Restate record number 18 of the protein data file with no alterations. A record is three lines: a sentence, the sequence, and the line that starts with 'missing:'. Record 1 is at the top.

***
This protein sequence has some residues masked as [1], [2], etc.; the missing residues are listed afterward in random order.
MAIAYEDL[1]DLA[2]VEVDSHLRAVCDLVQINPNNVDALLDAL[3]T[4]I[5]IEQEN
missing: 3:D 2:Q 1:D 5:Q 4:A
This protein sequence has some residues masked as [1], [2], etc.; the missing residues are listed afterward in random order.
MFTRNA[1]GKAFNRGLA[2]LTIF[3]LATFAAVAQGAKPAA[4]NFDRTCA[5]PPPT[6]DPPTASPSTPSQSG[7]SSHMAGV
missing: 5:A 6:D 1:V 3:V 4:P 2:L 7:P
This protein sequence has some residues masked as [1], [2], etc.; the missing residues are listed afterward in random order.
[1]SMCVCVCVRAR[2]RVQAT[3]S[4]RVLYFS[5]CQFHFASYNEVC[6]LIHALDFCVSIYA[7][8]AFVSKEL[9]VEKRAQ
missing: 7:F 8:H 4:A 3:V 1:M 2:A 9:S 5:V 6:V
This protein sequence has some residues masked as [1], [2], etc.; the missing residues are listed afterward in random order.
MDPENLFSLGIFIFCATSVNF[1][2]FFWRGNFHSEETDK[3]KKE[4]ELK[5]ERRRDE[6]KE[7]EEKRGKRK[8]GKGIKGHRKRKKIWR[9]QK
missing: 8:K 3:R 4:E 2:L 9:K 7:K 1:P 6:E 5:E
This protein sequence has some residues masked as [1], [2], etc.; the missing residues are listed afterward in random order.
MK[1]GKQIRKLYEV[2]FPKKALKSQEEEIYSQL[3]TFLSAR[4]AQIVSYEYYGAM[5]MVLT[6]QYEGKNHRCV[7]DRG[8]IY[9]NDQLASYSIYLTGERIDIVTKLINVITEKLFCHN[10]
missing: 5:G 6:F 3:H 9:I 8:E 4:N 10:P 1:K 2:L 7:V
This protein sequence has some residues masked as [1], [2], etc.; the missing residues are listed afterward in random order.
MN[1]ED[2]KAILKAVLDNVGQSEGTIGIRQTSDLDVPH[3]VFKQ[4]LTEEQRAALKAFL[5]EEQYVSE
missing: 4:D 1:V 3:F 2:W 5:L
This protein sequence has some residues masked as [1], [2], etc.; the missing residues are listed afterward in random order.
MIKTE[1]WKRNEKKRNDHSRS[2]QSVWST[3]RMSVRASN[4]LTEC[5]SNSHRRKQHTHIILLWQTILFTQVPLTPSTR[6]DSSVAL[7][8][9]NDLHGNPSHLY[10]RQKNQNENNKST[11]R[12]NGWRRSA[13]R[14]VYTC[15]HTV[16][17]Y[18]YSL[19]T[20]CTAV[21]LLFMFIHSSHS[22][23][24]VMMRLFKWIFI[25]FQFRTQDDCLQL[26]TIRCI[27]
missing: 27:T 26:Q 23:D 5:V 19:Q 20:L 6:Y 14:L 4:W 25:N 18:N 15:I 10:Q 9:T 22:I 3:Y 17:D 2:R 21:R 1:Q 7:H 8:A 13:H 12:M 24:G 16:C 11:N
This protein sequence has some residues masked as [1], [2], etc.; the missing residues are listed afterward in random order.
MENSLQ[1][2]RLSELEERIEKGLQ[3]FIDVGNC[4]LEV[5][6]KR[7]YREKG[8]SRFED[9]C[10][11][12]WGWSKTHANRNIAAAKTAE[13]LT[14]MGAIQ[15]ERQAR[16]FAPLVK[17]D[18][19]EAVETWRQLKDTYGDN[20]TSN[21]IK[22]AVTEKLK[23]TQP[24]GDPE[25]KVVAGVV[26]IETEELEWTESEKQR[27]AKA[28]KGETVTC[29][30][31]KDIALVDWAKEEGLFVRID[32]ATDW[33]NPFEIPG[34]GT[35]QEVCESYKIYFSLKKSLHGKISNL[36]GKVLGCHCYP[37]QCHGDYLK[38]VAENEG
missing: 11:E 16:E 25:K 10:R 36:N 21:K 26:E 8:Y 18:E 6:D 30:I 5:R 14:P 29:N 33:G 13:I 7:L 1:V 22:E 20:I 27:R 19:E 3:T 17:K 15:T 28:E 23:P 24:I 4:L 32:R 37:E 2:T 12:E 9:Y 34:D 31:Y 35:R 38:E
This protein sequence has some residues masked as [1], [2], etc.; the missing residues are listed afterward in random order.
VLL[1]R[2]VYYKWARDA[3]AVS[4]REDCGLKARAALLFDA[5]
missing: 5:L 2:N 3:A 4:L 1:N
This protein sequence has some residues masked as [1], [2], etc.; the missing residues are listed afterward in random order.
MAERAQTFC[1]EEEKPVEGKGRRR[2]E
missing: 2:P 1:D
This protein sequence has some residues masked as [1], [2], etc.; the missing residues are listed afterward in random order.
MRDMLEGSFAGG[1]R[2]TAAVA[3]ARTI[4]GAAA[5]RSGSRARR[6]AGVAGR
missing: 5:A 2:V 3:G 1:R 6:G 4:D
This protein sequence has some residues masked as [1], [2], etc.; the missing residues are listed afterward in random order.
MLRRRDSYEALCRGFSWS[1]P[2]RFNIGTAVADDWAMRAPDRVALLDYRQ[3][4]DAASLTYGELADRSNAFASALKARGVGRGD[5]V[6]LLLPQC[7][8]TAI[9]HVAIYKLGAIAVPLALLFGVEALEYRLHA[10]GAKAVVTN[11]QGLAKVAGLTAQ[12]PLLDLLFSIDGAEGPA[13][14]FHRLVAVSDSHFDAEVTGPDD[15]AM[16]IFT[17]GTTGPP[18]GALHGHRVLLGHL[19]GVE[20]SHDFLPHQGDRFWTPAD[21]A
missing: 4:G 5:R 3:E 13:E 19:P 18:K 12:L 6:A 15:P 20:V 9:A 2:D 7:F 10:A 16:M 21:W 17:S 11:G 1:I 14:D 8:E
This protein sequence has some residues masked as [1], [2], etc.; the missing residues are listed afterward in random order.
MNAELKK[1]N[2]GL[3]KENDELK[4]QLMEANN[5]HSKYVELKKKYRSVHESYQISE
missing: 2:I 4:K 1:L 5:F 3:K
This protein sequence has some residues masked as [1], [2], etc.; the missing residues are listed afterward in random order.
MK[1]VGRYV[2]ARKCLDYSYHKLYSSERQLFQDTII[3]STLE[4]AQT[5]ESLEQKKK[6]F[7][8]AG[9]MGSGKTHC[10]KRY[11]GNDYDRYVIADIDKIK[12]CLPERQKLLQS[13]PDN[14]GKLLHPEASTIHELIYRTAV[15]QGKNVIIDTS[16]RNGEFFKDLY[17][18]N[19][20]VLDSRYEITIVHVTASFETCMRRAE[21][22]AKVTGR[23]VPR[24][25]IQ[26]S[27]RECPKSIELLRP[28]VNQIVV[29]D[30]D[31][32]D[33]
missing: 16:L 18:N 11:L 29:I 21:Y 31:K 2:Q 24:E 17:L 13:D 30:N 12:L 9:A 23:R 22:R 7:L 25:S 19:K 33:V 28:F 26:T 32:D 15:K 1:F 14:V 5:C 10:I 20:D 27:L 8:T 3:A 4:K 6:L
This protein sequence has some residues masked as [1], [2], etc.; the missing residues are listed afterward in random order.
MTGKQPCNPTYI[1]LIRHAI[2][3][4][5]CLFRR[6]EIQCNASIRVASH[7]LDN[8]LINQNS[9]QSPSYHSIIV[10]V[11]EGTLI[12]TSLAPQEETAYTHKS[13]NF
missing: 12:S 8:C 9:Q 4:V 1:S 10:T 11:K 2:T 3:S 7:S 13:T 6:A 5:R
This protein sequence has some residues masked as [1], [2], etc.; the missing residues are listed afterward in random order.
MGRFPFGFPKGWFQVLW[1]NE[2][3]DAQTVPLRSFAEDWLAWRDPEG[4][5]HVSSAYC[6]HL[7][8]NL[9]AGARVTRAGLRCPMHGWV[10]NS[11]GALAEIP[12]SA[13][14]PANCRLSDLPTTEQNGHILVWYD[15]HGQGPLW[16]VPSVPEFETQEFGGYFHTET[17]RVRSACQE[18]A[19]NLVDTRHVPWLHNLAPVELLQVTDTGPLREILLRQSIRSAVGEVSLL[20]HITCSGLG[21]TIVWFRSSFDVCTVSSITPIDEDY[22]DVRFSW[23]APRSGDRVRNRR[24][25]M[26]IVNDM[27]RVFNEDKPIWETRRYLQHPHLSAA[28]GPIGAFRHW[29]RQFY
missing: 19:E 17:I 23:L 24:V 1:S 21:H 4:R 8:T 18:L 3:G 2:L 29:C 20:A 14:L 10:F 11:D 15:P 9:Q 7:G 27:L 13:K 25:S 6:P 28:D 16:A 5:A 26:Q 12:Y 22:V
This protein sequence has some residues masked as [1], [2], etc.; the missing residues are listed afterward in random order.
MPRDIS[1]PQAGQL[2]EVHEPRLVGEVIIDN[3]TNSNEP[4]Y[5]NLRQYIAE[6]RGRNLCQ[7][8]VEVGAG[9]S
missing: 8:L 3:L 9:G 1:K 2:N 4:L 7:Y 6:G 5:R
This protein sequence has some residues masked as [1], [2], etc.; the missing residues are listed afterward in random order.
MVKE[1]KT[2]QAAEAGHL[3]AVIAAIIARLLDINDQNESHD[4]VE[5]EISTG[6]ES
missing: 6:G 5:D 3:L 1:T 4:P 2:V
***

This protein sequence has some residues masked as [1], [2], etc.; the missing residues are listed afterward in random order.
MVKE[1]KT[2]QAAEAGHL[3]AVIAAIIARLLDINDQNESHD[4]VE[5]EISTG[6]ES
missing: 6:G 5:D 3:L 1:T 4:P 2:V